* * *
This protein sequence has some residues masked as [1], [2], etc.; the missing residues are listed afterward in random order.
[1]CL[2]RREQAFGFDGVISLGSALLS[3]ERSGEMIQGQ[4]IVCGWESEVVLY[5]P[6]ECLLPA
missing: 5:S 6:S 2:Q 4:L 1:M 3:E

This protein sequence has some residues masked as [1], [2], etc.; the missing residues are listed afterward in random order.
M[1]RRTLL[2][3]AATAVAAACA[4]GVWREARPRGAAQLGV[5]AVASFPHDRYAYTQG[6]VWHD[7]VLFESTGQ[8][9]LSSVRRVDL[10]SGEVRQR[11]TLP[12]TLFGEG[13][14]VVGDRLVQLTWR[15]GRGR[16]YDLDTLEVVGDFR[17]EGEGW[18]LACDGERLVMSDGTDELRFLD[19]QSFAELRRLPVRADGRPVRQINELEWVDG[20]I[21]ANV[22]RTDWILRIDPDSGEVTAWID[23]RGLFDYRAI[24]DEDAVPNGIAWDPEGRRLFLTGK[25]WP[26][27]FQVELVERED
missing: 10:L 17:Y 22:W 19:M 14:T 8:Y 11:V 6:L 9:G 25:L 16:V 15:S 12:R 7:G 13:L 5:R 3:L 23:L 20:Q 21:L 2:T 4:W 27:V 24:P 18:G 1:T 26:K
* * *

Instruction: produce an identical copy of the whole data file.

This protein sequence has some residues masked as [1], [2], etc.; the missing residues are listed afterward in random order.
[1]CL[2]RREQAFGFDGVISLGSALLS[3]ERSGEMIQGQ[4]IVCGWESEVVLY[5]P[6]ECLLPA
missing: 5:S 6:S 2:Q 4:L 1:M 3:E

This protein sequence has some residues masked as [1], [2], etc.; the missing residues are listed afterward in random order.
M[1]RRTLL[2][3]AATAVAAACA[4]GVWREARPRGAAQLGV[5]AVASFPHDRYAYTQG[6]VWHD[7]VLFESTGQ[8][9]LSSVRRVDL[10]SGEVRQR[11]TLP[12]TLFGEG[13][14]VVGDRLVQLTWR[15]GRGR[16]YDLDTLEVVGDFR[17]EGEGW[18]LACDGERLVMSDGTDELRFLD[19]QSFAELRRLPVRADGRPVRQINELEWVDG[20]I[21]ANV[22]RTDWILRIDPDSGEVTAWID[23]RGLFDYRAI[24]DEDAVPNGIAWDPEGRRLFLTGK[25]WP[26][27]FQVELVERED
missing: 10:L 17:Y 22:W 19:M 14:T 8:Y 11:V 6:L 9:G 25:L 16:V 15:S 12:R 7:G 13:L 5:R 3:L 23:L 20:Q 21:L 2:T 4:W 27:V 24:P 18:G 1:T 26:K